Jenkins adds that canvas reacts better to a Marley floor, while leather is better on wood flooring. When in doubt, ask your dancer’s teacher or studio owner if they have a preference for shoe material. 

Jazz shoes: From ball-change to fan kicks 

Eurotard's Axle.
Eurotard’s Axle.

For jazz shoes, Eurotard is luckily a one-stop shop. The Axle, a full grain leather, slip-on jazz shoe, is recommended for all levels of jazz dancers, according to Jenkins. The shoe, which comes in black and tan, is popular because of the look, fit and ease of getting on and off the foot. It also features an arch insert. 

“We purposefully do not use neoprene on our shoes!” Jenkins says. “Neoprene is designed to keep moisture in or out, which makes for a not-so-breathable environment for dancers’ active feet. The Axle’s stretch and flex arch insert is neoprene-free, meaning the dancer’s foot can breathe and have full articulation without any feeling of discomfort or restriction.” 

Contemporary shoes: Finding the half-sole for your dancer

Contemporary dancers will most likely need a half-sole shoe. These shoes contain elastic straps that keep the shoe securely on the foot, while still allowing the dancer to feel the floor.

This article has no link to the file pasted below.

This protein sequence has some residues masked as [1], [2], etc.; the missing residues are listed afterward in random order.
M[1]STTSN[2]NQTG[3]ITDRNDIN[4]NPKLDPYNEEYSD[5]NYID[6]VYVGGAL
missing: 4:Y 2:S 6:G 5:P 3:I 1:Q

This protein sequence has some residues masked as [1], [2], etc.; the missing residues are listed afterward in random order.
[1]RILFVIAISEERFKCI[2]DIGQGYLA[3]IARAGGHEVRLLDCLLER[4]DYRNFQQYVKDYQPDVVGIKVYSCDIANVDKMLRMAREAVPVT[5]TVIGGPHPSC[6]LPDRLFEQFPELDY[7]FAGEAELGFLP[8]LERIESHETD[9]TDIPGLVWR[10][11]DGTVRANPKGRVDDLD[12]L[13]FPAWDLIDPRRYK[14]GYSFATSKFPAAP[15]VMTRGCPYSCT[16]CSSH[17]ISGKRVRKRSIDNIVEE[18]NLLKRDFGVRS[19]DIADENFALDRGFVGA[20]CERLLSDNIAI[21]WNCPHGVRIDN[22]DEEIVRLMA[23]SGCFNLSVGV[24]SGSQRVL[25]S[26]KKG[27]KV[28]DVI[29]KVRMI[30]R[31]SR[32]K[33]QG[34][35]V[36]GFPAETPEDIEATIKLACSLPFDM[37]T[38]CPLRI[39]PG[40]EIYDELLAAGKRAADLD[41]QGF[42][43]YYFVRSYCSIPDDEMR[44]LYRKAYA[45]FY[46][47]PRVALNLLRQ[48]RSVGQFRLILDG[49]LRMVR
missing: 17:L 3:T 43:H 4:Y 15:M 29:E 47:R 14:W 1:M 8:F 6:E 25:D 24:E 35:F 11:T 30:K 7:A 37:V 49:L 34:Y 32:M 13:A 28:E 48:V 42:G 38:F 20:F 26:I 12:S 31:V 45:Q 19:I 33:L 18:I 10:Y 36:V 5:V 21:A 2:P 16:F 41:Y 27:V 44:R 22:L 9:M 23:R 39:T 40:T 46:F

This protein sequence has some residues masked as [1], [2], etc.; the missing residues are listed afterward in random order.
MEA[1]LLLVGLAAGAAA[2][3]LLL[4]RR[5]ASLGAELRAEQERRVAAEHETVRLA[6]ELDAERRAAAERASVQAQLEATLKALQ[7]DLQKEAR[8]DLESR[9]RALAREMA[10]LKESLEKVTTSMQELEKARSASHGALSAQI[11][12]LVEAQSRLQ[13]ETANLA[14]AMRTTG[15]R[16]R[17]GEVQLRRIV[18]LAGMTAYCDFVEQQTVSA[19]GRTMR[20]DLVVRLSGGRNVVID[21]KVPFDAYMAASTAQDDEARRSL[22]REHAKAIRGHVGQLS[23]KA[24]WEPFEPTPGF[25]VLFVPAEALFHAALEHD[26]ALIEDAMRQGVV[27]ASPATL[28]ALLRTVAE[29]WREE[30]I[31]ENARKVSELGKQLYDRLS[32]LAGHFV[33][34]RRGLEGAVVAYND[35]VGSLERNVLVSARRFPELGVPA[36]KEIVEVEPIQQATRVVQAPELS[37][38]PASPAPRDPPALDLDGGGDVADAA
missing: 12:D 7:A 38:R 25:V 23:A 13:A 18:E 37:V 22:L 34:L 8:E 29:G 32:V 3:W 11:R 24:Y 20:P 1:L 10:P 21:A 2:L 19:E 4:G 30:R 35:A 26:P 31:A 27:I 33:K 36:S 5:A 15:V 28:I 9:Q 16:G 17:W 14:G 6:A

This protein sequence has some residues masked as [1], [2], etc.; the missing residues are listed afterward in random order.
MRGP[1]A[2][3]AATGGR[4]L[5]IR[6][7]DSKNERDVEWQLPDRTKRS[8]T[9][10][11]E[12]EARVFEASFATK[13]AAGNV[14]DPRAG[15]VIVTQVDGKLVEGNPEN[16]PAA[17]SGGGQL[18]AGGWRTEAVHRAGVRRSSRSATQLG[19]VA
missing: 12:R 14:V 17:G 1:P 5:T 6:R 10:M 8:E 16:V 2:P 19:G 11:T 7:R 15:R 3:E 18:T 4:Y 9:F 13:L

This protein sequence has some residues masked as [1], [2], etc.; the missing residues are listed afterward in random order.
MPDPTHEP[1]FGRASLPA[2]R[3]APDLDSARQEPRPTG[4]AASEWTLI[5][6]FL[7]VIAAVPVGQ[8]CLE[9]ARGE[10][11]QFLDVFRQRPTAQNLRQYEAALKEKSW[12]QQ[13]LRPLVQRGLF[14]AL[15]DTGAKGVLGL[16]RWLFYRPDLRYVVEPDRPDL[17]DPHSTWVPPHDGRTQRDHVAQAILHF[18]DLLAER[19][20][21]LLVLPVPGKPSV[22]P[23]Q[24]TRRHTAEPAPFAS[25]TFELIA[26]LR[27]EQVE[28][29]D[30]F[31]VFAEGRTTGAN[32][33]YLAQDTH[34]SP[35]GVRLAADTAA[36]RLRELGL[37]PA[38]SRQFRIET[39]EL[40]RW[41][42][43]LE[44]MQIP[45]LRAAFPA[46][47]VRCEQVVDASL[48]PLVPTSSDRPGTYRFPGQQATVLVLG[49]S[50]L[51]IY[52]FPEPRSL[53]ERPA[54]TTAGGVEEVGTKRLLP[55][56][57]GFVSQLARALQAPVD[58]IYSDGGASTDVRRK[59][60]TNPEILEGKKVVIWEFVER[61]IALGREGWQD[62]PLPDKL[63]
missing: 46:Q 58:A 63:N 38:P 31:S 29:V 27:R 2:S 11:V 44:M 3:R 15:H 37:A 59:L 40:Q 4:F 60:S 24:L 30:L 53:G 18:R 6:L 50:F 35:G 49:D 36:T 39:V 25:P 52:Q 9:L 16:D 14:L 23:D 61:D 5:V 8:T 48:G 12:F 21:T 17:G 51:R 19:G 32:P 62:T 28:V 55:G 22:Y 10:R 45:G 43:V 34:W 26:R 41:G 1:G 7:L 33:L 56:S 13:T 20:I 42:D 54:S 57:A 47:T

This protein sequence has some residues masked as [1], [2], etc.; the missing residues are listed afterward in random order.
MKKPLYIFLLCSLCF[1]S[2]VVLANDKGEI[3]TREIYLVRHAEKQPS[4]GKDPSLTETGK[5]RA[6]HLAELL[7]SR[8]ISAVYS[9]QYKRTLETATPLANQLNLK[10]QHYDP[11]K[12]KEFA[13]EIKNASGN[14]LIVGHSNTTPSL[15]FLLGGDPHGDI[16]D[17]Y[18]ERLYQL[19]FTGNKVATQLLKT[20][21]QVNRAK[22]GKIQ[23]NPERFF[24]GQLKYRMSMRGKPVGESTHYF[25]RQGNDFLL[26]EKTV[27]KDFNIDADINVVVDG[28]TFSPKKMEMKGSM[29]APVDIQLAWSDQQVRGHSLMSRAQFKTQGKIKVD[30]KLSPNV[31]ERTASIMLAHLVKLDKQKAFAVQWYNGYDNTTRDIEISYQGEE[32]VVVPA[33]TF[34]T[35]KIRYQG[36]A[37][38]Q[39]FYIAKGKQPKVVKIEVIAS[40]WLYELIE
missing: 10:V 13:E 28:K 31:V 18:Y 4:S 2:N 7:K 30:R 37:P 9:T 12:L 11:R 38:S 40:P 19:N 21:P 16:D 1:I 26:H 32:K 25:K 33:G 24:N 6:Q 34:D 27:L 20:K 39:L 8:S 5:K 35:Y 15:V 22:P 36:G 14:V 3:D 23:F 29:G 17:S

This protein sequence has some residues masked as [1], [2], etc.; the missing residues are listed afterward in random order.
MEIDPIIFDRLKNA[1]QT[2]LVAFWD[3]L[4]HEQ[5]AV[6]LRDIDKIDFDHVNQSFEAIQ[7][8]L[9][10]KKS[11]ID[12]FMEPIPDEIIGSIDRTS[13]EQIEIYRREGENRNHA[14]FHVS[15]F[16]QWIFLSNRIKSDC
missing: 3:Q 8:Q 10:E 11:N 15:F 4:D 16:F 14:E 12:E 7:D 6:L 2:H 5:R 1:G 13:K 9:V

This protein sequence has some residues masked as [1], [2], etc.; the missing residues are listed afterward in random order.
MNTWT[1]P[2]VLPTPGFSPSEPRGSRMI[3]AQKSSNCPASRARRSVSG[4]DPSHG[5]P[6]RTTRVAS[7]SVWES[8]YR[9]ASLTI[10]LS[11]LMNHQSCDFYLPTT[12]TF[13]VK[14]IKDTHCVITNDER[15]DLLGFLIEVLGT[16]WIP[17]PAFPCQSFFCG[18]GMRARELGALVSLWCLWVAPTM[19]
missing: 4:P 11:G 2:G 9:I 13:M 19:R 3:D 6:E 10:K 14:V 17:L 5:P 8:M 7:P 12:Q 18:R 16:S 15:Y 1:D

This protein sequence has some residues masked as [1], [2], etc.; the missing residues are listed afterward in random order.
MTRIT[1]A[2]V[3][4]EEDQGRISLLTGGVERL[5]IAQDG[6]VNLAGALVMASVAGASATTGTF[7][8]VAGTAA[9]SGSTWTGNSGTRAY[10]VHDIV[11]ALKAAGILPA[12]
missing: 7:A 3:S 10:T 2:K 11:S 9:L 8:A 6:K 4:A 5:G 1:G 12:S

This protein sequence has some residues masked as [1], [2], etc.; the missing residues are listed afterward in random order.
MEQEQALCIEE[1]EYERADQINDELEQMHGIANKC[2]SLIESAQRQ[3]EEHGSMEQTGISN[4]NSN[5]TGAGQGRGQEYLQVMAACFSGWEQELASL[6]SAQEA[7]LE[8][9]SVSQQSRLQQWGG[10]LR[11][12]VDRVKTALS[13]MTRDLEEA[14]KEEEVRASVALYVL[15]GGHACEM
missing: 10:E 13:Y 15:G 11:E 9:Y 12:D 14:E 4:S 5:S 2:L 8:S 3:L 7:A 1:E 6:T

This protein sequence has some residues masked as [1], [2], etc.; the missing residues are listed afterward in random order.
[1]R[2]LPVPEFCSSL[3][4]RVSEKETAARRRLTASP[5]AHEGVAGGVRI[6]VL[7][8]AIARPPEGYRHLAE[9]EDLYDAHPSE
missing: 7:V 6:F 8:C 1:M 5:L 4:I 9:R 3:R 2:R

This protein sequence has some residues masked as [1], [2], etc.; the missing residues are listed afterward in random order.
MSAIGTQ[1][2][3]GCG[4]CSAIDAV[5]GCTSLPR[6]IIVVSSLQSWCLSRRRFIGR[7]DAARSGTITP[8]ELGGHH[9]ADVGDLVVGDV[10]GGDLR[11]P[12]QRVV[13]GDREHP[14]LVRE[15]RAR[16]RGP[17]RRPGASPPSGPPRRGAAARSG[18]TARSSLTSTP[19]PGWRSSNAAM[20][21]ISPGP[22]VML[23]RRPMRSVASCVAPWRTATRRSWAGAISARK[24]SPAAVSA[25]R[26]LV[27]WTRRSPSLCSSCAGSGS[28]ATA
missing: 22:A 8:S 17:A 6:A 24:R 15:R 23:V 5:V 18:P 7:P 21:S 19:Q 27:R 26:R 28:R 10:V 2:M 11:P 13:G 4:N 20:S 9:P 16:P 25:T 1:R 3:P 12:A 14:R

Eurotard's Tilt.
Eurotard’s Tilt.

Eurotard offers the Hinge and Tilt Half Sole Contemporary Shoes. The Hinge is a full grain leather half-sole that is soft, flexible and durable. The Tilt is made with Eurotard’s multi-way stretch canvas, making this shoe very light. The elastic straps are soft, and the pleating underneath the metatarsals is flattened and elongated to easily accommodate a wide variety of foot shapes and widths. 

Top tip

When it comes to shoe fittings and finding what your dancer needs, never be afraid to ask for help. 

“I always recommend that parents of all levels of dancers, but especially those of first-time or beginner students, visit a local dance retailer to be professionally fit,” Jenkins suggests. “Dance retailers know exactly what sizes to recommend and know exactly how each style of shoe should fit. And often, they even know what the child’s teacher/studio prefers! By going to a dance retailer for fittings, dance parents can take the guess work out of it.” 

For more information on Eurotard and the company’s various shoe offerings, visit, or reach out to directly. 

By Laura Di Orio of Dance Informa. 

Click to comment

Leave a Reply

Your email address will not be published. Required fields are marked *

To Top